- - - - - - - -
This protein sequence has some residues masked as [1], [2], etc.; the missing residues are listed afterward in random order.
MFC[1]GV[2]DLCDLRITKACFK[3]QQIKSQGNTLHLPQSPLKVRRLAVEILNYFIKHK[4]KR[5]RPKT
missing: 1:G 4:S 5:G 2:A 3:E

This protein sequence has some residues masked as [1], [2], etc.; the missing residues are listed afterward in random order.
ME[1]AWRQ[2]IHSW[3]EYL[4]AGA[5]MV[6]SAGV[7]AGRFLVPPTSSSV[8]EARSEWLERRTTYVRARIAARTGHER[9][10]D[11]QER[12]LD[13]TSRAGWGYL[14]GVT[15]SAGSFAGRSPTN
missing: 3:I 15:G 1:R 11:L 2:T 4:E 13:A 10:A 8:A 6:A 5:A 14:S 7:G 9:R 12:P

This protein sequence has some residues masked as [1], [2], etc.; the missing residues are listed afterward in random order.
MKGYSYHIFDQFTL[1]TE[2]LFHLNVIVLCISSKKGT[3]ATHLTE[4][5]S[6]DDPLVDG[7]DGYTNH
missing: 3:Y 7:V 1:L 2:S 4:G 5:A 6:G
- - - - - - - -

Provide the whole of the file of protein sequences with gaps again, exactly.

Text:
This protein sequence has some residues masked as [1], [2], etc.; the missing residues are listed afterward in random order.
MFC[1]GV[2]DLCDLRITKACFK[3]QQIKSQGNTLHLPQSPLKVRRLAVEILNYFIKHK[4]KR[5]RPKT
missing: 1:G 4:S 5:G 2:A 3:E

This protein sequence has some residues masked as [1], [2], etc.; the missing residues are listed afterward in random order.
ME[1]AWRQ[2]IHSW[3]EYL[4]AGA[5]MV[6]SAGV[7]AGRFLVPPTSSSV[8]EARSEWLERRTTYVRARIAARTGHER[9][10]D[11]QER[12]LD[13]TSRAGWGYL[14]GVT[15]SAGSFAGRSPTN
missing: 3:I 15:G 1:R 11:L 2:T 4:E 13:A 10:A 8:A 6:A 5:A 14:S 7:G 9:R 12:P

This protein sequence has some residues masked as [1], [2], etc.; the missing residues are listed afterward in random order.
MKGYSYHIFDQFTL[1]TE[2]LFHLNVIVLCISSKKGT[3]ATHLTE[4][5]S[6]DDPLVDG[7]DGYTNH
missing: 3:Y 7:V 1:L 2:S 4:G 5:A 6:G